mwh wrote: ↑
Thu Oct 03, 2019 9:35 pm
(I don’t have much Japanese, but I’d say a lot
like は; but what is Greek for が?)
Well, I'd direct everybody's attention here for a good description of both particles (better than I've seen in textbooks):
https://www.learn-japanese-adventure.co ... wa-ga.html
For example, look at "3. Universal Things".
ゆき は しろいです。
yuki wa shiroi desu
Meaning: Snow is white.
ちきゅう は まるいです。
chikyuu wa marui desu
Meaning: Earth is round.
That's because if you say ゆき が しろいです (yuki ga shiroi desu), it sounds like normally snow is in other colors other than white. This is incorrect. Therefore, for description of universal things that never change, use は (wa).
Let's say if something terrible happens one day and snow becomes red. In this case, you can say ゆき が あかいです (yuki ga akai desu - Snow is red) because this is new information that we don't know.
In Plato (far more sparing of δέ than Xenophon) I think that δέ tends to function more like this usage of が (ga).
Ἐκ ταυτησὶ δὴ τῆς ἐξετάσεως, ὦ ἄνδρες Ἀθηναῖοι, πολλαὶ μὲν ἀπέχθειαί μοι γεγόνασι καὶ οἷαι χαλεπώταται καὶ βαρύταται, ὥστε πολλὰς διαβολὰς ἀπ᾽ αὐτῶν γεγονέναι, ὄνομα δὲ τοῦτο λέγεσθαι, σοφὸς εἶναι· οἴονται γάρ με ἑκάστοτε οἱ παρόντες ταῦτα αὐτὸν εἶναι σοφὸν ἃ ἂν ἄλλον ἐξελέγξω.
Here, δὲ signifies that there is going to be new information about this ὄνομα, and not something that merely reinforces "πολλὰς διαβολὰς."
Before spending too much time on this parallel (though it might be interesting to translate all of the example sentences in the link) one big difference between Greek and Japanese is that は (wa) and が (ga) only go with nouns (I think). So in the end, the parallel can never be too close -- as you'll probably see from looking at the various usages in the link.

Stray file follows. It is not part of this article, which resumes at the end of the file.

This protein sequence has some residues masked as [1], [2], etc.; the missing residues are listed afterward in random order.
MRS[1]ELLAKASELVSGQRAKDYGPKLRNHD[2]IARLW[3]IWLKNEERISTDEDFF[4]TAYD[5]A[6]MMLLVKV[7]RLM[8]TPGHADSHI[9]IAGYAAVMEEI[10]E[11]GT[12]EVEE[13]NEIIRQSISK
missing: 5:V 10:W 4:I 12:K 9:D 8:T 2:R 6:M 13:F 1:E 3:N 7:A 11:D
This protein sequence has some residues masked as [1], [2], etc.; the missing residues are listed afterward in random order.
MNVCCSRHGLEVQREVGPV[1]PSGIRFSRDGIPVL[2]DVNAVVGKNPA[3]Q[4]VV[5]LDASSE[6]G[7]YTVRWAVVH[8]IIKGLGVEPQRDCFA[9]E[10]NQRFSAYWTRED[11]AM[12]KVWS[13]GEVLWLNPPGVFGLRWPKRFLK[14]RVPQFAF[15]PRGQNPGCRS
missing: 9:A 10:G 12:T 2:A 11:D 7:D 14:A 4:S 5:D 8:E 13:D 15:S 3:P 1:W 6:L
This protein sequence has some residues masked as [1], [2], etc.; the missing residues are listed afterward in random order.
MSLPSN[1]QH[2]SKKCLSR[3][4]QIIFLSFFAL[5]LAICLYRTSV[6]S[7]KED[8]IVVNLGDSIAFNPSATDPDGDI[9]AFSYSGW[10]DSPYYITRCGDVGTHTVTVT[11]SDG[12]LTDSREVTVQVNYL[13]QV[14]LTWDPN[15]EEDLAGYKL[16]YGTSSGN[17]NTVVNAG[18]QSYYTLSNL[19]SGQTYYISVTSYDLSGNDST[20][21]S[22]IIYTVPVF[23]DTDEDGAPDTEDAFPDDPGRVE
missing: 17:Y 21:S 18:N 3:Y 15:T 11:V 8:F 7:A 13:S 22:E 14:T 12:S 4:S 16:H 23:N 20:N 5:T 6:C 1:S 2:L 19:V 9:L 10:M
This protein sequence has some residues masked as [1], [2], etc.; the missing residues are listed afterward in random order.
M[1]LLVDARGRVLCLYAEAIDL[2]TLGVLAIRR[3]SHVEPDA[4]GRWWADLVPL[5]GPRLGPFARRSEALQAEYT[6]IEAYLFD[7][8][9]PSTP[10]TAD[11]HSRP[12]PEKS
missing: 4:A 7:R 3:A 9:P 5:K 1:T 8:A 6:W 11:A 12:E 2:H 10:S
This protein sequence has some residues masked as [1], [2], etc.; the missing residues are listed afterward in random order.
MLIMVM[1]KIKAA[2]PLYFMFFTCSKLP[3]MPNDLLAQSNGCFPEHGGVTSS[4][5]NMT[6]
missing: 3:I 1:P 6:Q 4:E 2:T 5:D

what constitutes “a single sentence,” for example, and to say that “the upcoming words aren't really subordinate” is either ill-defined or axiomatic.
I think this would be probably worth another thread (or a dozen). The way I've begun to think about it, which seems obvious, but I don't think I've seen discussion elsewhere, is that words in Greek (and other languages), have a set of necessary context that needs to be resolved. A transitive verb needs an object; if it is being used personally, it needs a subject as a referent somewhere, etc. And a sentence isn't generally complete until you have resolution (explicit or implicit) to all of the "promises" made by the foregoing words. Some words function equally well as promisers or resolvers, depending on where they come in a sentence, but others, generally the connectives, seem to be one or the other. ὥστε and γὰρ always promise something new, and require a back-reference, but they don't necessarily resolve a promise. Notice that the "·" soft stops in the Apology sentence above could both have been hard stops, serving as the end of the expression. And in theory, in spoken delivery they could have been, with ὥστε or γάρ added as an addendum rather than a planned continuation.